One of the key problems in understanding debt obligations is the relationship between the interest rate and the financial obligations. Compound interest is among the most commonly used phrases, yet least understood.
The concept of compound interest can be insidious. I believe the terminology “compound interest rate” is misleading; it is helpful to look at the financial obligations as the “doubling time”.
The doubling time is often estimated by the Rule of 72, and somewhat more sophisticated calculations, namely:
A good example is to use the latest data from CNN on the Davos 2012 conference. Here are the compound interest rates for the respective bonds (aka the “yields”), and the length of time it takes for the amount owing to double:
|State||Interest Rate||Years to double||Approximate amount owing for every $1 after 5 years (future value)|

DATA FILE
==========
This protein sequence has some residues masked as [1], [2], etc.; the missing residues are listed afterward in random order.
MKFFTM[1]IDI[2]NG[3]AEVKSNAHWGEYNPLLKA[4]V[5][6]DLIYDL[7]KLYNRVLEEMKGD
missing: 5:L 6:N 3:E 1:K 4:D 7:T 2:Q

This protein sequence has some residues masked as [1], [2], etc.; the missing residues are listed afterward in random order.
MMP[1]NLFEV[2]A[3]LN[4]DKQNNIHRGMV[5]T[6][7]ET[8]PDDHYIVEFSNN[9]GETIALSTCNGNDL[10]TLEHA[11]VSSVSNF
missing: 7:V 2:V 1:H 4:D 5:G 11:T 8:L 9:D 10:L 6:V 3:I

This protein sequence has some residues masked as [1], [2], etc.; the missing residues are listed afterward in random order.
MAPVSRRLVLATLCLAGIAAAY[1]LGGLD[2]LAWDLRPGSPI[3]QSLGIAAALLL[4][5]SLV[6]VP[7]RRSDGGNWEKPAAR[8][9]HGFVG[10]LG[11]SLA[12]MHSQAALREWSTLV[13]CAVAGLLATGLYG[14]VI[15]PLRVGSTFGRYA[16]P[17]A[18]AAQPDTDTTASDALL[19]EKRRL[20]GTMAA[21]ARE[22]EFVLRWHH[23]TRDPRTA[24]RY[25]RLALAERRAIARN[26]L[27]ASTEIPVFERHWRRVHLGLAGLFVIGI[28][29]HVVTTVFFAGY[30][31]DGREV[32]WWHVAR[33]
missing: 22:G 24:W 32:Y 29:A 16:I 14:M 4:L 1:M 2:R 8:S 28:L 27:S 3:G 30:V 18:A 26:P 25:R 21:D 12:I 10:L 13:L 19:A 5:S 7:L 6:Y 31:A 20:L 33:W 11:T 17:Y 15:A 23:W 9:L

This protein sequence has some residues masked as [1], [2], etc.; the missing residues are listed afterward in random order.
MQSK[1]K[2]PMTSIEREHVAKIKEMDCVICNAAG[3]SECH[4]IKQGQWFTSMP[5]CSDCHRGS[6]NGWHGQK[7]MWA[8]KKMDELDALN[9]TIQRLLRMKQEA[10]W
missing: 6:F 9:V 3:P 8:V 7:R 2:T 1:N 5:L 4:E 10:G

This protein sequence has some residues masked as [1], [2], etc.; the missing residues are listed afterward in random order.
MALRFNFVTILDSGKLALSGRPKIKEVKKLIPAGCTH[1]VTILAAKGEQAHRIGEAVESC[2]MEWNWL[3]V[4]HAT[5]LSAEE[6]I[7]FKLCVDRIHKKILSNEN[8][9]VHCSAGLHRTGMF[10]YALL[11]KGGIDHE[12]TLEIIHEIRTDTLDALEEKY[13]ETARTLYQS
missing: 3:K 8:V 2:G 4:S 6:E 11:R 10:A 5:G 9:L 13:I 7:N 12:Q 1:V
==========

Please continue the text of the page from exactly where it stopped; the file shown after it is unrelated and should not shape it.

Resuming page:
One can calculate an arbitrary doubling time on Wolfram Alpha.
In other words, with some hypothetical numbers for simplicity, if Greece owes $1 billion today, in a mere 28 months it would owe $2 billion (presuming the state borrows at this rate to make its interest payments). In 56 months, it would owe $4 billion. In 7 years, it would owe $8 billion. If Greece owes 100% of GDP today, then in 8 years it would owe 800% in 7 years. At the same time, with economic catastrophe hanging over its head Greece shall experience negative growth. Clearly this divergence is unsustainable, given that most developed states rarely enjoy growth rates greater than 5% (I.e. doubling every 14 years) and often less than 3% (I.e. doubling every 24 years).
To put this in simplistic but tangible terms, the cost of apples shall double in Greece every two years, yet assuming an optimistic 3% growth wages will double every 24 years (the growth in Greece is actually -5.5% at the moment, meaning wages in aggregate shall be decreasing).